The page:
Preventing Harassment & Bullying in the Workplace – Training July 25th

June 11th, 2012

Department of Employment & Economic Development has partnered with Medi-Sota, a non-profit healthcare consortium, to bring Dr. Susan Strauss to our area to provide training on preventing harassment and bullying.  Dr. Strauss provided a great learning experience for us in SW MN in 2007 – it was time to bring her back.

There will be two sessions in Redwood Falls at the Community Center on July 25th.  General Business registrations for the morning session (8:30 to noon) and the afternoon session (1:00 to 4:30 pm is planned for healthcare related employers.  We do have limited registration.

If you are a Medi-Sota member, you will be able to register on the website at no charge.  If you are interested in the healthcare session but not a consortium member, complete the attached registration as usual.

Dr Susan Strauss is a national and international consultant, speaker, and trainer in workplace bullying, discrimination, harassment, and organizational effectiveness. Susan conducts bullying, discrimination and harassment investigations and functions as a consultant to attorneys as well as an expert witness in harassment lawsuits. She coaches professionals, employees, and management in how to communicate respectfully. Her clients are from business, education, healthcare, law, and government organizations from both the public and private sector.  She is an author of books, book chapters, and journal articles, and has been featured on 20/20, CBS Evening News and other television and radio programs as well as interviewed for newspaper and journal articles such as Harvard Education Newsletter, Lawyers Weekly and Times of London.  Her work has taken her to Israel, Egypt, Thailand, Botswana and Poland.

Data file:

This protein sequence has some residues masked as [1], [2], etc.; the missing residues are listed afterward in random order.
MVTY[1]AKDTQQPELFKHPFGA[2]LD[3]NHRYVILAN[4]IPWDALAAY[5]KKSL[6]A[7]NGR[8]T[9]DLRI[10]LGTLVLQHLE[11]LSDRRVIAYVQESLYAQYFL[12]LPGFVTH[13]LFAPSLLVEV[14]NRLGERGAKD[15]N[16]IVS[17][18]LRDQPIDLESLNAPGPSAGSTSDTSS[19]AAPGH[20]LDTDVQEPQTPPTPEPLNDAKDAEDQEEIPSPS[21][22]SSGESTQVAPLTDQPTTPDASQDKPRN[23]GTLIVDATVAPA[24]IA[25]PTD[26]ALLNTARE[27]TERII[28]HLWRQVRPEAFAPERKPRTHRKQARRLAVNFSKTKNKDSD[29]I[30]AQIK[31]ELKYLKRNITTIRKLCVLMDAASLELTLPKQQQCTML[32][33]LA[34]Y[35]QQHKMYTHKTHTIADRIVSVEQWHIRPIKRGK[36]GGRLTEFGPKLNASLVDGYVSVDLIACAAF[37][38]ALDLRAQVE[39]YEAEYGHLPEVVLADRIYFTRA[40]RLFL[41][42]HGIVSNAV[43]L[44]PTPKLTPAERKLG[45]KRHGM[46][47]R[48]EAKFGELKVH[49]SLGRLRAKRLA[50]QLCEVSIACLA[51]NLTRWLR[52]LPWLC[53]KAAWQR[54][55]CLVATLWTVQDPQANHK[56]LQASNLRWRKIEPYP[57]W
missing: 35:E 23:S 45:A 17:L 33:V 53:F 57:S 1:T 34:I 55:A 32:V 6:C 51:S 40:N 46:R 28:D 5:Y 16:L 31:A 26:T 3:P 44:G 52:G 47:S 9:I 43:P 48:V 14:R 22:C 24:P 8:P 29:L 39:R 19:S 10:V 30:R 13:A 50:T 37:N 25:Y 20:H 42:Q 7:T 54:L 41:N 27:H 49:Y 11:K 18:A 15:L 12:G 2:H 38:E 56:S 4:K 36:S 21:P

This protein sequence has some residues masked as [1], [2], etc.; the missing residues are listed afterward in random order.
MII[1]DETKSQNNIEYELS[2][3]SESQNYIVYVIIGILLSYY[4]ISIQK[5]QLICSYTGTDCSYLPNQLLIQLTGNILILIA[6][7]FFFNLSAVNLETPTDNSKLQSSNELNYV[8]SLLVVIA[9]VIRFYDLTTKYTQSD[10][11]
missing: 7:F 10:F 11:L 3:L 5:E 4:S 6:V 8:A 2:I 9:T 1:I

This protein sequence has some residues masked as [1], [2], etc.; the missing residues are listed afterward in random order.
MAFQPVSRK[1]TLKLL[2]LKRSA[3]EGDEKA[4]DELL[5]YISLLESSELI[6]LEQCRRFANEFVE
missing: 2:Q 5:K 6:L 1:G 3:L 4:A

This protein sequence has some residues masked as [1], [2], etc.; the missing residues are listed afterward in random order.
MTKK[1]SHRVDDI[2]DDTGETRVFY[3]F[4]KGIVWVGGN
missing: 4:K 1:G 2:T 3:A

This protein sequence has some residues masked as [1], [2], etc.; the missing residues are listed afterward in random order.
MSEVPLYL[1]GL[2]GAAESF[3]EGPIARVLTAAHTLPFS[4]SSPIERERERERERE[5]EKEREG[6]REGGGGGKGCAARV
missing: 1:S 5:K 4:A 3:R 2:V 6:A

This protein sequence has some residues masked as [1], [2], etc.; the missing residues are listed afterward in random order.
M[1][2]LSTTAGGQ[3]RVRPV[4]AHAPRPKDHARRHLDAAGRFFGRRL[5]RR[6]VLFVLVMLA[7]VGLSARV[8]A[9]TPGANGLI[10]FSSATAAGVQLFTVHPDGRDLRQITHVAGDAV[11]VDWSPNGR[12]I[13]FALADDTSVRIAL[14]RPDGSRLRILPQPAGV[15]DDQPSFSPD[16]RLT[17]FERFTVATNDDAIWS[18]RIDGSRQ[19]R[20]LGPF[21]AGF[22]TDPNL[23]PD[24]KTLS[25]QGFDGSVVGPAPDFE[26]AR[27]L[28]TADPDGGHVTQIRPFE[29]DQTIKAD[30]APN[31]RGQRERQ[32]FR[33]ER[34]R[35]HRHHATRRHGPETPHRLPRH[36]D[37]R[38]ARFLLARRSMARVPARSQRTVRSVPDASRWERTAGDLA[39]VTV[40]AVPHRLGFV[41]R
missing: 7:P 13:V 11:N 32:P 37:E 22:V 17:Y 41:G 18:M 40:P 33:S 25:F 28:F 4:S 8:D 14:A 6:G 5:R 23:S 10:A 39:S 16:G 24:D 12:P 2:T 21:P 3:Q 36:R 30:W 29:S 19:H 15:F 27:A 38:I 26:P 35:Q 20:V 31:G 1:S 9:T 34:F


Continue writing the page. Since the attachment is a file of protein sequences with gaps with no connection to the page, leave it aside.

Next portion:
The healthcare industry has just had the largest sexual harassment case in the U. S.  The amount of damages to the plaintiff was $168 million.  This just happened within the last 2 months.  This is the first “bullying” lawsuit in which the victim was awarded $325,000 for one incident of “bullying.”  

Get more info.

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